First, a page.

ARTEL Holds Industry’s First Multichannel Pipetting Technique Certification Seminar
News Jul 11, 2007
To help laboratories improve pipetting technique and reduce laboratory error, ARTEL held a Pipetting Proficiency Training and Certification Seminar, including the industry’s first certification for multichannel pipetting technique.
All participants succeeded in measurably improving the repeatability of their pipetting. Twenty-seven technicians from biopharmaceutical, clinical and university laboratories attended.
Operator technique is a major source of pipetting error and inaccurate data, especially during use of multichannel pipettes. Compared to single-channel pipettes, multichannel devices are more prone to mechanical and operator error. Technique problems common to multichannel pipettes include incorrect rocking motions or excessive force when mounting tips, and the hand-warming that results when fingers are used to tighten tips. These and other critical issues were addressed during the training.
Participant Melissa Emberger, Associate Compound Archivist at pharmaceutical company Eisai, remarked: "There are so many variables in pipetting that I was unaware of before I took this training."
Attendees were trained using the ARTEL Method™, which includes a pre-skills assessment of pipetting technique, education about the impact of poor pipetting skills on laboratory results, hands-on technique coaching with immediate feedback, and a post training skills assessment. The ARTEL Method also includes instruction on how pipettes fail, ergonomics, and best practices for determining calibration frequencies and setting tolerances.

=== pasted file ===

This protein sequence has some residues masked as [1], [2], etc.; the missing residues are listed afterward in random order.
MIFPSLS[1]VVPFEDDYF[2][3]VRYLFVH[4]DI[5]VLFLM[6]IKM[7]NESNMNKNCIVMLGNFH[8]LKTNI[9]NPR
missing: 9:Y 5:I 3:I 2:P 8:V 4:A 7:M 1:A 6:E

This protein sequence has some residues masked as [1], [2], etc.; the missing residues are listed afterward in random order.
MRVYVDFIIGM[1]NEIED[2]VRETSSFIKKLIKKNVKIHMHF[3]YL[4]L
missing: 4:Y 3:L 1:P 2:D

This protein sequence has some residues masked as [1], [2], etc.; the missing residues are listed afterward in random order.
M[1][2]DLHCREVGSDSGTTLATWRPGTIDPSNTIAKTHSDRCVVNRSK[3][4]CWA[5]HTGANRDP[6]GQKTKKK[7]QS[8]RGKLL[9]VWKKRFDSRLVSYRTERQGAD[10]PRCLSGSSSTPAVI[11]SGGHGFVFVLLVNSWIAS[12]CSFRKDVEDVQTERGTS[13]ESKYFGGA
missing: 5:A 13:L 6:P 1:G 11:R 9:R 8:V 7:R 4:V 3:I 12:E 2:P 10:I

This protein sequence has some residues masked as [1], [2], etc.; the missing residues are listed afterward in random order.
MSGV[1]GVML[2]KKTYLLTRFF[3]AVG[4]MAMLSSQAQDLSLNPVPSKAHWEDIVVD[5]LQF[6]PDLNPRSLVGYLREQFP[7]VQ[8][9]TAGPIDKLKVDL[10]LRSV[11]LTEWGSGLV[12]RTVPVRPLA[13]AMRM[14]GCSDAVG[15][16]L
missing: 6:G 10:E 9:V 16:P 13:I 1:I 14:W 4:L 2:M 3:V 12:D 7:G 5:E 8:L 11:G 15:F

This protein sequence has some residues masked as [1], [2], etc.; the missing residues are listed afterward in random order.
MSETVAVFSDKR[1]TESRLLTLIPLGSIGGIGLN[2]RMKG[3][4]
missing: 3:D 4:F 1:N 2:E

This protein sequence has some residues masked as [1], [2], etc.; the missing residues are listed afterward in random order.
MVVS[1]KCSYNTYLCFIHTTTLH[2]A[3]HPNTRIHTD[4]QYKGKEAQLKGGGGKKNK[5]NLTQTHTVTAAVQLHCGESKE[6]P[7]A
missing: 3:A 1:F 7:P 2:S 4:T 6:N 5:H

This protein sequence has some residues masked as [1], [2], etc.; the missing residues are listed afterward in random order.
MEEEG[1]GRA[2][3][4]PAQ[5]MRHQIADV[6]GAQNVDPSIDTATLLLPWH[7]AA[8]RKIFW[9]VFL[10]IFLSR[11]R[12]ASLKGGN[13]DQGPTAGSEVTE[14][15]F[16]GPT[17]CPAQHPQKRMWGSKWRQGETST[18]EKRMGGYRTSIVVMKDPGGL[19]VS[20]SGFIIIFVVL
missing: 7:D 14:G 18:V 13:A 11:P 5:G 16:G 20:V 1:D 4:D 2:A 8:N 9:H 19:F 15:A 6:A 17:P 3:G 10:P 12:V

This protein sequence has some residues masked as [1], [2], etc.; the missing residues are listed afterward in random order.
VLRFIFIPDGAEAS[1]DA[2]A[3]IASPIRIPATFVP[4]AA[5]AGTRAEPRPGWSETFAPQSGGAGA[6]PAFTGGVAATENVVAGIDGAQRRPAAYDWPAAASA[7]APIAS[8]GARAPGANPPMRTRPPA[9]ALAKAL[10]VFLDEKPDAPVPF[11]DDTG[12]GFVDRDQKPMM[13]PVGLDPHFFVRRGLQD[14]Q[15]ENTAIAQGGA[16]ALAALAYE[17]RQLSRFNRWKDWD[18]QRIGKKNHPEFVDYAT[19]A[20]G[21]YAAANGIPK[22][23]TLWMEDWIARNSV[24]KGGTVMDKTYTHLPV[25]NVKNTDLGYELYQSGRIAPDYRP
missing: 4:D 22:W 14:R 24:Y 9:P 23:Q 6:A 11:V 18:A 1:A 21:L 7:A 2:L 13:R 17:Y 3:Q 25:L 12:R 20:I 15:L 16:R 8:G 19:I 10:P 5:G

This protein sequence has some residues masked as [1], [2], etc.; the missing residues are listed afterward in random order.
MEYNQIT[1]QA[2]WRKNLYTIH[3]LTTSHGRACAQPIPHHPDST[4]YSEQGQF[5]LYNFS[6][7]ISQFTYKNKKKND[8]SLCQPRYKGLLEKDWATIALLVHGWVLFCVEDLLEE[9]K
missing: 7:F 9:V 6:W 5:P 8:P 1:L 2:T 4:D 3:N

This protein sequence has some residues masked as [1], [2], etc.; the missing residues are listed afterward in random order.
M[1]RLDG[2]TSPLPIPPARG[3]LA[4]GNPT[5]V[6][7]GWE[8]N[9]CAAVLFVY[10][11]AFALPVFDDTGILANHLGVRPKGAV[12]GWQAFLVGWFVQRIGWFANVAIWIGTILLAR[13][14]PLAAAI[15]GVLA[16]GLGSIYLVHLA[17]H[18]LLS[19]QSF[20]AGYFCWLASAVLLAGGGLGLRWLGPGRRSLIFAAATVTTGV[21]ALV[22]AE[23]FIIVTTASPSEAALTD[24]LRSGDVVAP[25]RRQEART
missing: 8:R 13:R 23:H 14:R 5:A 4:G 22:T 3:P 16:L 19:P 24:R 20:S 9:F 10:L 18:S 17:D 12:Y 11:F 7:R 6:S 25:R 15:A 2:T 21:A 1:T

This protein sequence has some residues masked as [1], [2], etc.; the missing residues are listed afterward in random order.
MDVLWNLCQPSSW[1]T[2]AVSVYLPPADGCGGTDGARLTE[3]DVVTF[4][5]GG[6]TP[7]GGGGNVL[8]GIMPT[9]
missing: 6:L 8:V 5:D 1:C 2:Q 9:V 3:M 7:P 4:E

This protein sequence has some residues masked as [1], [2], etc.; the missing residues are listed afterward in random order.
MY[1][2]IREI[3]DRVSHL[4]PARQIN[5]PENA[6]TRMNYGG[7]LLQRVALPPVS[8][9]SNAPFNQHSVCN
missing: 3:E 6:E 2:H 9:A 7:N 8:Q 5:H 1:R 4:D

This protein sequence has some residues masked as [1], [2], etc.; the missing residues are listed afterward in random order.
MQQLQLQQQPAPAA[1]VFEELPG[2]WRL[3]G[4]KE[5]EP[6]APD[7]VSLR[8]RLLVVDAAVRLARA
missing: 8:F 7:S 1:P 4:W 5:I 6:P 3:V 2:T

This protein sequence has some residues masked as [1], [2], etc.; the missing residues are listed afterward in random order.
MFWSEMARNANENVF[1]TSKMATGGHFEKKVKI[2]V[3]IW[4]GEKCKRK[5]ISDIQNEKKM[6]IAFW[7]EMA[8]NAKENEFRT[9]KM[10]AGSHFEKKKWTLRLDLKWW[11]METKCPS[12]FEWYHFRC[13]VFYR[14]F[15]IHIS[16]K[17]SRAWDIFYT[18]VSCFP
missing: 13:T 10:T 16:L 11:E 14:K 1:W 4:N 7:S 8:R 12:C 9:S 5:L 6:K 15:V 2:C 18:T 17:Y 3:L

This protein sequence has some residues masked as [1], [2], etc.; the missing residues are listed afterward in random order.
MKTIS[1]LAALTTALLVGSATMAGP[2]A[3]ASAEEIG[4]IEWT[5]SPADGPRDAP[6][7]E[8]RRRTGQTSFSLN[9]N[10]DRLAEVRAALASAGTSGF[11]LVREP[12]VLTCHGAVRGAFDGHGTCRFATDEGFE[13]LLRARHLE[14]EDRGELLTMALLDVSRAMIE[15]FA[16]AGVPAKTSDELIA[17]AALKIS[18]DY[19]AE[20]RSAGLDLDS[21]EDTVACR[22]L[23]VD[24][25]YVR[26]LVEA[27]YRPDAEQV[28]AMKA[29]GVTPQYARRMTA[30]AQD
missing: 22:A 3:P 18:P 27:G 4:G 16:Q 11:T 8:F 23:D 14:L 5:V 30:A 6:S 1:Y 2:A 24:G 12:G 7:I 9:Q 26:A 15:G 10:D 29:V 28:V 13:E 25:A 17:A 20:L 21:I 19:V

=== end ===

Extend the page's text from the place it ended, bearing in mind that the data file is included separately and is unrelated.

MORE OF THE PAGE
“Our pipetting training programs are not just simple tutorials. We employ our proven, consistent training method to educate attendees on the science behind pipettes and to teach a standardized pipetting technique,” said George Rodrigues, Ph.D., Senior Scientific Manager, ARTEL, and speaker at the seminar.
“We also provide certification using an objective measurement tool so that laboratory technicians can demonstrate proficiency to meet regulatory and internal quality requirements. At any laboratory worldwide, ARTEL certification indicates an objective, quantified and identical standard of excellence,” Rodrigues added.
To receive certification, participants must achieve superior precision and pass a written test covering class material. After this training session, attendees using single-channel pipettes improved their precision by nearly a factor of five, with the average CV falling from 1.9 percent to just 0.4 percent. Multichannel pipette users improved more than two-fold, with the average CV falling from 1.3 percent to 0.5 percent.
Pipetting performance is verified using the ARTEL MVS® (Multichannel Verification System) and PCS® (Pipette Calibration System). Providing immediate, traceable measurement of dispensed volume accuracy and precision, these systems facilitate hands-on training and supply documentation of competence. In addition, the MVS is the only system that can instantly provide an assessment of each individual channel of multichannel instruments, facilitating its use for multichannel pipetting technique training.
As a guest speaker at ARTEL’s seminar, Hans Ulrich, Director of Product Technology at Eppendorf North America, provided an overview of the mechanical function of pipettes and proper instrument repair and maintenance. "For data accuracy, it is crucial that laboratories standardize all critical tasks and minimize sources of error, and this most certainly includes pipetting technique,” said Ulrich.
ARTEL also offers training for Pipette Quality Management Certification. These two-day seminars assist laboratorians with establishing or improving their internal quality assurance programs for liquid handling devices to meet regulatory requirements.
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